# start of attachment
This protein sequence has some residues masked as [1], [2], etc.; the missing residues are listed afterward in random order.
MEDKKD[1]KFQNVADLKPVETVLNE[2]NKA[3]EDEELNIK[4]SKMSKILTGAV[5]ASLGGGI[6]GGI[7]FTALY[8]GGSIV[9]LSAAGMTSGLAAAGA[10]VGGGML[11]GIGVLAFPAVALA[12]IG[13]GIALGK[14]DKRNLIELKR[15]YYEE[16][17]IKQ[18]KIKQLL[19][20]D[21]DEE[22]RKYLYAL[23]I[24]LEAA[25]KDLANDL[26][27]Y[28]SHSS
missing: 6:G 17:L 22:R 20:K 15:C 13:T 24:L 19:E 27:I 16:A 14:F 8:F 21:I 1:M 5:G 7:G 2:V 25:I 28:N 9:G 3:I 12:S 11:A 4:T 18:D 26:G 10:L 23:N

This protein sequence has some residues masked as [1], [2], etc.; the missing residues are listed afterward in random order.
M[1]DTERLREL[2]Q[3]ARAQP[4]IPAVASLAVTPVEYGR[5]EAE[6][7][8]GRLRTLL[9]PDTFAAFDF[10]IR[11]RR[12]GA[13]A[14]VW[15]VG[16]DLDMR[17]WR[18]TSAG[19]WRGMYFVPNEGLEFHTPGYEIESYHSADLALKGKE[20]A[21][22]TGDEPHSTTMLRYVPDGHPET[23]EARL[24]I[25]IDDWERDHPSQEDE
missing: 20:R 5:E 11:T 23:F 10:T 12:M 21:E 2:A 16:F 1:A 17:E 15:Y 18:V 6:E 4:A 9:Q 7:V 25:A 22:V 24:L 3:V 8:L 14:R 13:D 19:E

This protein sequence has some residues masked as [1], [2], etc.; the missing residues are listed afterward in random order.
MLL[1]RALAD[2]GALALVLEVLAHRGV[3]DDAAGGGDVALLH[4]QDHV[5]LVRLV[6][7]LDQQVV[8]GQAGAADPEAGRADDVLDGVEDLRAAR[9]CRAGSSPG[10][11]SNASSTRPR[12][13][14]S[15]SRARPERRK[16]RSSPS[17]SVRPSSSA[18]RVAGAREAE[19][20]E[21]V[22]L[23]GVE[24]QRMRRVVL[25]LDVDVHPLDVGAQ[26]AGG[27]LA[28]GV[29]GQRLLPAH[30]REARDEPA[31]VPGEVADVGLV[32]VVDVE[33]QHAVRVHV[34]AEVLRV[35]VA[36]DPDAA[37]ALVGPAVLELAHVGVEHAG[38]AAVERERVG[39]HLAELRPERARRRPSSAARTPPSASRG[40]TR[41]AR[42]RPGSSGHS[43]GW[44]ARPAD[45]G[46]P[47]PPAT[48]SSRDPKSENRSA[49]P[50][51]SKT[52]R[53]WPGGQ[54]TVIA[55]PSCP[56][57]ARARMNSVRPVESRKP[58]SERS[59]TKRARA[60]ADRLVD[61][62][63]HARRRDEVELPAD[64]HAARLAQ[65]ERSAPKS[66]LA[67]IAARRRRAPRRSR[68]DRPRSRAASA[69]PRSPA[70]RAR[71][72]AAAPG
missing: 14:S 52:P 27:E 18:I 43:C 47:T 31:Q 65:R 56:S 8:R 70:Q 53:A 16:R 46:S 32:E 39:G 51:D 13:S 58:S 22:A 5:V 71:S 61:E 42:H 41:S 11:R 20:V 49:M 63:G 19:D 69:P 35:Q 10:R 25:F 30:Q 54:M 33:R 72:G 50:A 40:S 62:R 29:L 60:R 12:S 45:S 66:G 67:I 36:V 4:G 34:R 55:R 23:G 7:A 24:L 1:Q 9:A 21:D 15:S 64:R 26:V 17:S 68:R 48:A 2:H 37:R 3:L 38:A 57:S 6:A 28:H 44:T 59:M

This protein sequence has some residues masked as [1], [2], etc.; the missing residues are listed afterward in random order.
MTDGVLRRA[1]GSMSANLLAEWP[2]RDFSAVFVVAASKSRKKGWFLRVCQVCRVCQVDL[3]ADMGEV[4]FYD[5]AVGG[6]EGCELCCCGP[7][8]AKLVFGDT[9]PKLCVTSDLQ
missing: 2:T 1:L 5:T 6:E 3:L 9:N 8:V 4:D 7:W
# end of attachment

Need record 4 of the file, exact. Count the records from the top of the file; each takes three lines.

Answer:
This protein sequence has some residues masked as [1], [2], etc.; the missing residues are listed afterward in random order.
MTDGVLRRA[1]GSMSANLLAEWP[2]RDFSAVFVVAASKSRKKGWFLRVCQVCRVCQVDL[3]ADMGEV[4]FYD[5]AVGG[6]EGCELCCCGP[7][8]AKLVFGDT[9]PKLCVTSDLQ
missing: 2:T 1:L 5:T 6:E 3:L 9:N 8:V 4:D 7:W